3Qs: Prosecuting Qaddafi is tricky business

In reaction to Moammar Qaddafi’s use of deadly force on unarmed civilians protesting his regime, the International Criminal Court at The Hague has launched a formal investigation into possible crimes against humanity by the embattled leader. It’s also possible, some say, that if Qaddafi is deposed, he could face trial for the 1988 bombing of Pan Am Flight 103 over Lockerbie, Scotland that killed 270 people — which his former justice minister alleges he ordered. Assistant law professor Sonia Rolland, who specializes in international law, discusses legal issues that may lie ahead for Qaddafi.

What likely scenarios does Qaddafi face before the International Criminal Court?

With respect to the Lockerbie bombing, there can be no proceedings at the International Criminal Court (ICC). The most obvious reason is that the bombing happened in 1988 and the court does not have jurisdiction over events prior to its establishment in 2002, when the Rome Statute — the founding treaty of the court — came into force. There are currently 114 state parties to the Rome Statute.

With respect to other crimes Qaddafi may have committed in Libya, there would be a number of hurdles to an ICC prosecution. Because of the timing issue, the court’s purview would be limited to relatively recent events. Second, the ICC has a very limited mandate to prosecute only four types of crime: genocide, crimes against humanity, war crimes, and crimes of aggression. Now that the United Nations Security Council has referred the situation in Libya to the court, the pre-trial chamber will need to collect enough evidence to be in a position to argue that the prosecution should go forward.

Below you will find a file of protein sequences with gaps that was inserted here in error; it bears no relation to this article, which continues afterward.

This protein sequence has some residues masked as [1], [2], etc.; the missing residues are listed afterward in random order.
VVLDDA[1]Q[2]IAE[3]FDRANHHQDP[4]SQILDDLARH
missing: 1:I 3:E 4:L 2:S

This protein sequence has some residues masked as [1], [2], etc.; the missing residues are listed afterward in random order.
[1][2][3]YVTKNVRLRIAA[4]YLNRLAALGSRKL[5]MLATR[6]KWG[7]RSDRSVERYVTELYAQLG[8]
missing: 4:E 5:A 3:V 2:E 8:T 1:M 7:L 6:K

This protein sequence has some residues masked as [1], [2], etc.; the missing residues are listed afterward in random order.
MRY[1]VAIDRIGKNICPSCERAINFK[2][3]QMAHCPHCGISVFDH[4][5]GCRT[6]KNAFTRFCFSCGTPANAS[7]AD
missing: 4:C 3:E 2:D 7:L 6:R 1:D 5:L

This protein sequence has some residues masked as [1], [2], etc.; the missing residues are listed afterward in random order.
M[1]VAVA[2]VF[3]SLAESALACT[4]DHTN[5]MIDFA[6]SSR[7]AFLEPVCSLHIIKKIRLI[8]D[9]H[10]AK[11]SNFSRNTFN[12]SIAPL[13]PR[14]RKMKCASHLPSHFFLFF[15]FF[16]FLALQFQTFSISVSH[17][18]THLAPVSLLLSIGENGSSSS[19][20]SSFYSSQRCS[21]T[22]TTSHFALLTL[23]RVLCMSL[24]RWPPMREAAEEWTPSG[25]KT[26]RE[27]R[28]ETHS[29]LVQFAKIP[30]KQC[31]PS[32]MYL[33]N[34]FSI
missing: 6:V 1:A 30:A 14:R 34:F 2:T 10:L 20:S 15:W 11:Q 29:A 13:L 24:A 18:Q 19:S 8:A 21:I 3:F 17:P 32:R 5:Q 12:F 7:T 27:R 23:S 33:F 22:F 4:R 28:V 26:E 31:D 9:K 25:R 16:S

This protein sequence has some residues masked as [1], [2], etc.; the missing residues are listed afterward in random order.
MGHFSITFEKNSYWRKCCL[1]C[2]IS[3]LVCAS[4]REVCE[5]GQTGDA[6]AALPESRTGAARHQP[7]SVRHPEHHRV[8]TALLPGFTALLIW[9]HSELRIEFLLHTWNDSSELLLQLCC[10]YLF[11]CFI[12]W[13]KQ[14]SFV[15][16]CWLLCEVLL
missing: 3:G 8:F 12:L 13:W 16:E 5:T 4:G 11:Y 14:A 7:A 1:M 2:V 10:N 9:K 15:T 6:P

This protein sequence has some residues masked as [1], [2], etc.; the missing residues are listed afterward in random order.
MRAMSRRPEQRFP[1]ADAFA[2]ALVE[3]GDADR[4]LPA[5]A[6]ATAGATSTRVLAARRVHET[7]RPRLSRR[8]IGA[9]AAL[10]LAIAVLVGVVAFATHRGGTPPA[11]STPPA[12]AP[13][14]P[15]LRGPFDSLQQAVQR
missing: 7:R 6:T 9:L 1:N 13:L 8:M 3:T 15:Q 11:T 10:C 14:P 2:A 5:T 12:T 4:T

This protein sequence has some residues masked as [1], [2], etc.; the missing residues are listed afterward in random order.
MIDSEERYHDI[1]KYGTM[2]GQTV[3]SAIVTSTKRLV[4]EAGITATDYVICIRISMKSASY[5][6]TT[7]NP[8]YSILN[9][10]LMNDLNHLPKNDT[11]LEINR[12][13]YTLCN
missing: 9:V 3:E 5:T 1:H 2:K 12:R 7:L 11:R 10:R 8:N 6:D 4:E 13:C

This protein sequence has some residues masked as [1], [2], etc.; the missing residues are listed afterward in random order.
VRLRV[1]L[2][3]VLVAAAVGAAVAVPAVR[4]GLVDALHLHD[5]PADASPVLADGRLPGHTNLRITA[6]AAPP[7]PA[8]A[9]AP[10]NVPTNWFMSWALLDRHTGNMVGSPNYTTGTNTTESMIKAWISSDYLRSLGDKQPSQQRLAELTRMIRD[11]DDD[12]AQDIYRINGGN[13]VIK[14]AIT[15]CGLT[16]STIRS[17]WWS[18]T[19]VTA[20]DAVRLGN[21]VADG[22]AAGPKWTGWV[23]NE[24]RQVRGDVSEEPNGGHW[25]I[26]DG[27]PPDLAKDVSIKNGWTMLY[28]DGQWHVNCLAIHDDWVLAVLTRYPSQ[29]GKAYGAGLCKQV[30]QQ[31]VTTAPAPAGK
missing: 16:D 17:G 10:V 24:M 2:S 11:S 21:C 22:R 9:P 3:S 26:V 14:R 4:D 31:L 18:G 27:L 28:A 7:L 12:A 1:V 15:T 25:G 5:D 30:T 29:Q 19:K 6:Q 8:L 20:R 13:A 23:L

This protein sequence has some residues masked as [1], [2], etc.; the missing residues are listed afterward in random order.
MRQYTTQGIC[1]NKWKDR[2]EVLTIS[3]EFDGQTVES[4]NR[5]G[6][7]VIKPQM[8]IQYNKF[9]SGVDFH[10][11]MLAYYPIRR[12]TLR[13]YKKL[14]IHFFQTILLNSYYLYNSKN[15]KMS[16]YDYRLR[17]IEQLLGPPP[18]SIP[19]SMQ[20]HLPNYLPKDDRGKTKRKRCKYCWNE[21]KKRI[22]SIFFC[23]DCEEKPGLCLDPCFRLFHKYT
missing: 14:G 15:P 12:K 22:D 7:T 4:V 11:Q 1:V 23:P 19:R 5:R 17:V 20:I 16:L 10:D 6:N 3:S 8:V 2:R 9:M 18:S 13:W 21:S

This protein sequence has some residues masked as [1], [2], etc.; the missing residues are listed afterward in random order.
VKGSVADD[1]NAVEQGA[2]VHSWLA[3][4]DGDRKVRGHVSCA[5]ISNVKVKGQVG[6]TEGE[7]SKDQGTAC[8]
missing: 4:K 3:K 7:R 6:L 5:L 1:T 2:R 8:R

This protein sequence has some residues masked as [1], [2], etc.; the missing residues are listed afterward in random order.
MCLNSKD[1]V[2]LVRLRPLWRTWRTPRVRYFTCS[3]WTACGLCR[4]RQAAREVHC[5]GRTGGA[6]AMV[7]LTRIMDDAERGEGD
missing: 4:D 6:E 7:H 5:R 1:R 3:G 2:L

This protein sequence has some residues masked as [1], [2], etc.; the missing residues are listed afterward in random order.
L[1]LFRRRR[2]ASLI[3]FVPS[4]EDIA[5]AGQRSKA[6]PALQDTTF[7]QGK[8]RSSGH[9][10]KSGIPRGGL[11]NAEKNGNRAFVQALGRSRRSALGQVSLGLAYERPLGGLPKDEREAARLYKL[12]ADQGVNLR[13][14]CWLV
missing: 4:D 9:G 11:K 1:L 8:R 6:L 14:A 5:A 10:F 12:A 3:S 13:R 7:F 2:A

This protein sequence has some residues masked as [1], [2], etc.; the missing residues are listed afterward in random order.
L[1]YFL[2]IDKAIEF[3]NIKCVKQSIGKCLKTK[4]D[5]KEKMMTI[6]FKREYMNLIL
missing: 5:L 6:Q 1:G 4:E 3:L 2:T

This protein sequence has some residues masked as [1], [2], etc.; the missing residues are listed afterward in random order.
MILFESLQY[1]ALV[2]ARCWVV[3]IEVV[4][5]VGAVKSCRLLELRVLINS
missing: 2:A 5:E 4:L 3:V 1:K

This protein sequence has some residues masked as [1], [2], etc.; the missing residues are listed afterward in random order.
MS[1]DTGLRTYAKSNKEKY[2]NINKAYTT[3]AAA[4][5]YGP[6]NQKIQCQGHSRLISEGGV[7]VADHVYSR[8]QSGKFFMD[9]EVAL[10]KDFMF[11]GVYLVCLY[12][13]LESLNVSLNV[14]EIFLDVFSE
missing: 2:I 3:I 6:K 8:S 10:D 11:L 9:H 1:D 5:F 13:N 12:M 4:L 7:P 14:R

What is the likelihood that Qaddafi could face trial in Scotland for the Lockerbie bombing?

There has already been extensive litigation in relation to the Lockerbie bombing, both criminal proceedings and civil damages for the victims’ families. This earlier criminal case may have repercussions for who and what could be tried now. Also, prosecution in Scotland would require that Qaddafi be extradited to the United Kingdom, assuming he gets deposed in the first place.

It’s possible that a new Libyan government could grant extradition. Or, if Qaddafi travels abroad and is found, a host country might hand him over to UK authorities. On the other hand, a number of countries offer some level of immunity to former heads of state. In the meantime, as long as Qaddafi stays in power, there will be even stronger head-of-state immunity — this insures that leaders don’t get randomly arrested and sued when they travel internationally.

Even if the ICC indicts Qaddafi for crimes against humanity, what are the chances that he would ever show up in court? For instance, Sudanese President Omar al-Bashir was indicted by the ICC for genocide, crimes against humanity, and war crimes, but he disputes the charges and remains in Sudan. Just how difficult is it to punish an individual for these sorts of crimes?

The ICC relies on the cooperation of the police forces and the political goodwill of other countries to hand over accused persons to the court. It’s true that that can be a major hurdle to the court actually being able to prosecute someone. There is not a long history to go on here, so it is anybody’s guess how it might play out. What we do know is that the International Criminal Tribunals for Yugoslavia and Rwanda have operated with the same system, and the vast majority of suspects who have been indicted eventually made their way to the tribunals.